NUtech Ventures hosted its Innovator Celebration on Nov. 2. Held as part of Nebraska Research Days, the annual event included two virtual events: a keynote presentation from leaders at the United States Patent and Trademark Office; and an awards ceremony announcing the 2020 Innovator Awards.
The awards recognize university personnel and companies who are developing and commercializing cutting-edge research.
Bob Wilhelm, vice chancellor of research and economic development, opened the awards ceremony, followed by Chancellor Ronnie Green and Brad Roth, NUtech executive director.
“We’re all navigating our work in new ways during this global pandemic, and Nebraska researchers show real grit in their effort to move creative activities forward,” said Green, who also serves on NUtech’s board of directors. “This is a moment to acknowledge the glory of these innovative research and commercialization accomplishments.”
NUtech Ventures protects, markets and licenses the university’s intellectual property to improve quality of life and promote economic development. The organization also promotes entrepreneurship through programming and sponsored events.
Prem S. Paul Innovator of the Year
The Prem S. Paul Innovator of the Year award went to George Graef, professor of agronomy and horticulture. The award recognizes an individual who exemplifies innovation and entrepreneurship by advancing novel research into significant commercial use.
Graef is a world-class soybean breeder who has developed conventional varieties, glyphosate-tolerant varieties, LL55-tolerant varieties and food grade varieties, used to make tofu. He works closely with academic and industry collaborators.
Breakthrough Innovation of the Year
The Breakthrough Innovation of the Year award went to Bob Hutkins, professor of food science and technology. The award recognizes a technology developed in the past year that will likely have a profound impact on industry, business or a field of study.
Hutkins is a renowned scientist in probiotics and prebiotics, and has developed several probiotic strains that show a positive effect on the human microbiome. He is a co-founder of faculty startup company Synbiotic Health, which is working to commercialize synbiotics — combinations of probiotics and prebiotics — for food, beverage and nutraceutical products.
Emerging Innovator of the Year
The Emerging Innovator of the Year award went to Shudipto Dishari, assistant professor of chemical and biomolecular engineering. The award recognizes an individual, often a junior faculty member, for recent innovation contributions.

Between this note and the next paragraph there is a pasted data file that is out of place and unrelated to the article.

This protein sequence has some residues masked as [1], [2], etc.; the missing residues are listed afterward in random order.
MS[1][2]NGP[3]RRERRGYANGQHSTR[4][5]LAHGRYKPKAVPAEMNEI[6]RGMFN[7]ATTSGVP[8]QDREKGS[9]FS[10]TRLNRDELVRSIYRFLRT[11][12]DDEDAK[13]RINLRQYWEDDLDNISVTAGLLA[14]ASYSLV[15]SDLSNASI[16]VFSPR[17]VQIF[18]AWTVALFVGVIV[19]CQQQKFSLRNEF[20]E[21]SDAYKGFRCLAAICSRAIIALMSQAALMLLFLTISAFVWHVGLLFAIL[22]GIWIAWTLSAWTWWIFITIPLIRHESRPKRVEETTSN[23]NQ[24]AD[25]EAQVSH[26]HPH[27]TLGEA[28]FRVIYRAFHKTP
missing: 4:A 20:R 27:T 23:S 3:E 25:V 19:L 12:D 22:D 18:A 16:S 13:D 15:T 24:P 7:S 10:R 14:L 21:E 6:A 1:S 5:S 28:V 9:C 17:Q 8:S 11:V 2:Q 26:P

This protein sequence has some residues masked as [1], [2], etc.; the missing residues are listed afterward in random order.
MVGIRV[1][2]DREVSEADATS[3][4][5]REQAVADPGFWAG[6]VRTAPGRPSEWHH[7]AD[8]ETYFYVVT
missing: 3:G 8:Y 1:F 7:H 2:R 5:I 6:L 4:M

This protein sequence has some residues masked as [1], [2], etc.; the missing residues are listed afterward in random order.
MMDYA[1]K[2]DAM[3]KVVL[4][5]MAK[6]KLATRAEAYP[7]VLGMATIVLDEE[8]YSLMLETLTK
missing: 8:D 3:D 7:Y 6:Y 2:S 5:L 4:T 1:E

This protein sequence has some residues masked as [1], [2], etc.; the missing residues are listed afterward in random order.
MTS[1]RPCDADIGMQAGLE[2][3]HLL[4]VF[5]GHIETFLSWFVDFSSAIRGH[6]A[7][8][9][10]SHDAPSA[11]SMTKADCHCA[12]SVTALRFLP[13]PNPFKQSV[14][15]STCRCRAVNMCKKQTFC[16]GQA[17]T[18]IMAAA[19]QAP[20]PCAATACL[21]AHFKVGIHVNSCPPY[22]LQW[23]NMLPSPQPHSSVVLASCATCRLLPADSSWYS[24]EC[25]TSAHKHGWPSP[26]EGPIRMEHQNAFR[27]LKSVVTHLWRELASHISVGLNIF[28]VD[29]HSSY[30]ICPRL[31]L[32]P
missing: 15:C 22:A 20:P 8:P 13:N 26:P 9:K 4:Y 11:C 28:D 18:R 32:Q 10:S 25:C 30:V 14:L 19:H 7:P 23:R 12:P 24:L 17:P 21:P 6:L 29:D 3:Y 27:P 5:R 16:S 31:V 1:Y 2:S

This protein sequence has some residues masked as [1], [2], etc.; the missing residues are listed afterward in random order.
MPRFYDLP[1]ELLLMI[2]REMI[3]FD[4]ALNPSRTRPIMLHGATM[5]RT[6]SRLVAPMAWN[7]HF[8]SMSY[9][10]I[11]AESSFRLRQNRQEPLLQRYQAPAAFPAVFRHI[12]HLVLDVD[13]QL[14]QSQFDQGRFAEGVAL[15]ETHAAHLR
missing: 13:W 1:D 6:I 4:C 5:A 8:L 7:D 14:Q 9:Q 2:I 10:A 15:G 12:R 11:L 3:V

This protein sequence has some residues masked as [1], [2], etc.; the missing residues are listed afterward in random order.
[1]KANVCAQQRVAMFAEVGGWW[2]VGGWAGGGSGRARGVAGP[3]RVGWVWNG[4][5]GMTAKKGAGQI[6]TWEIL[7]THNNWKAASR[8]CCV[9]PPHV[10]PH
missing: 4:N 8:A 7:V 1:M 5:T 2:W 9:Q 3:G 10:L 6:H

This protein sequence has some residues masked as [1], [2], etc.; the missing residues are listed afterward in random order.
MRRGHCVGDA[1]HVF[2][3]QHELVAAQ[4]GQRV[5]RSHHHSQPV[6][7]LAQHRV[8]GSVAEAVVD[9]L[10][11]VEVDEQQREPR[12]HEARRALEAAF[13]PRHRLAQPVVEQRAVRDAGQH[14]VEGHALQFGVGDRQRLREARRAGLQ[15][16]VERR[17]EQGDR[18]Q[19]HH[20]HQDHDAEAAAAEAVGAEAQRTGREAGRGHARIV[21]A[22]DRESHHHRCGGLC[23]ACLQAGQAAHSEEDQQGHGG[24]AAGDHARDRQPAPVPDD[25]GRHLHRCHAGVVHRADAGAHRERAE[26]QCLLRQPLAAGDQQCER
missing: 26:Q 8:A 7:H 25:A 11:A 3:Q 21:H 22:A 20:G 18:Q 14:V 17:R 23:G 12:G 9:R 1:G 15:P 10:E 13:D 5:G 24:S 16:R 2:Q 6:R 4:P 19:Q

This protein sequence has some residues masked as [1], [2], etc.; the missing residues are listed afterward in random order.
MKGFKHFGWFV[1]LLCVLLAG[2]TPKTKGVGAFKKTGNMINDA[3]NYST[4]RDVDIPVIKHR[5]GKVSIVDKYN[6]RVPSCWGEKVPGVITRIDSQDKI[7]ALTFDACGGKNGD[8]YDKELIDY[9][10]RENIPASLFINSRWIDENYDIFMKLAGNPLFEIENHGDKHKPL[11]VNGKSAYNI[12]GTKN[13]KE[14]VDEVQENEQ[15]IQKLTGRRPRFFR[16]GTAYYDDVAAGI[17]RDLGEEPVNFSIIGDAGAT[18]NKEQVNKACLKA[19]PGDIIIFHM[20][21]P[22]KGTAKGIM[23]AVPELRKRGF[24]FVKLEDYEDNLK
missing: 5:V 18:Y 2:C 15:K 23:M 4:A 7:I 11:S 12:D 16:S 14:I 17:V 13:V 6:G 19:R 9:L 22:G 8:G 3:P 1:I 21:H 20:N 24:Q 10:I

Dishari’s research focuses on designing ion-conducting and light-harvesting polymers, exploring the nanoscale phenomena within polymeric thin films and membranes. Her work could help reduce the cost and improve the energy efficiency of hydrogen-based fuel cells. Other potential applications include energy conversion and storage device systems, such as lithium batteries, semi-conductors and biochemical systems.
Creative Work of the Year
The Creative Work of the Year award went to James Le Sueur, Samuel Clark Waugh Distinguished Professor of International Relations and chair of the Department of History. The award recognizes an individual who has developed a creative innovation, such as a film, which is typically protected under copyright.
Le Sueur is the co-producer and director of the documentary film, “The Art of Dissent,” which explores the role of artistic activism during Czechoslovakia’s communist takeover and nonviolent transition from communist power. The film premiered in August 2020 at the Rhode Island International Film Festival, where it won the Social Spotlight Award, which recognizes films that are bringing awareness to critical and underreported issues.
Startup Company of the Year
The Startup Company of the Year award went to Agricultural Flaming Innovations. The award recognizes a startup company — founded by University of Nebraska–Lincoln faculty, staff or students — that has made significant progress in becoming a sustainable business.
Agricultural Flaming Innovations is founded by George Gogos, professor of mechanical and materials engineering; Stevan Knezevic, professor of agronomy and horticulture; and Chris Bruening, who received his doctorate in mechanical and materials engineering from UNL. The team developed equipment that uses heat for certified organic weed control. When mounted to a tractor, it directs propane-fueled flames at weeds, which wilt and die — leaving crops unaffected.
Commercialization Partner of the Year
The Commercialization Partner of the Year award went to Omni-Threat Structures. The award recognizes a company that has licensed and developed a university technology, bringing it to market as a product or service.
Omni-Threat Structures builds disaster-resistant structures. The company has licensed modified concrete formulations and methods that provide shielding from high level electromagnetic pulse energy. The technology protects sensitive electronics from EMP, which can cripple power grids, data centers and other critical infrastructure.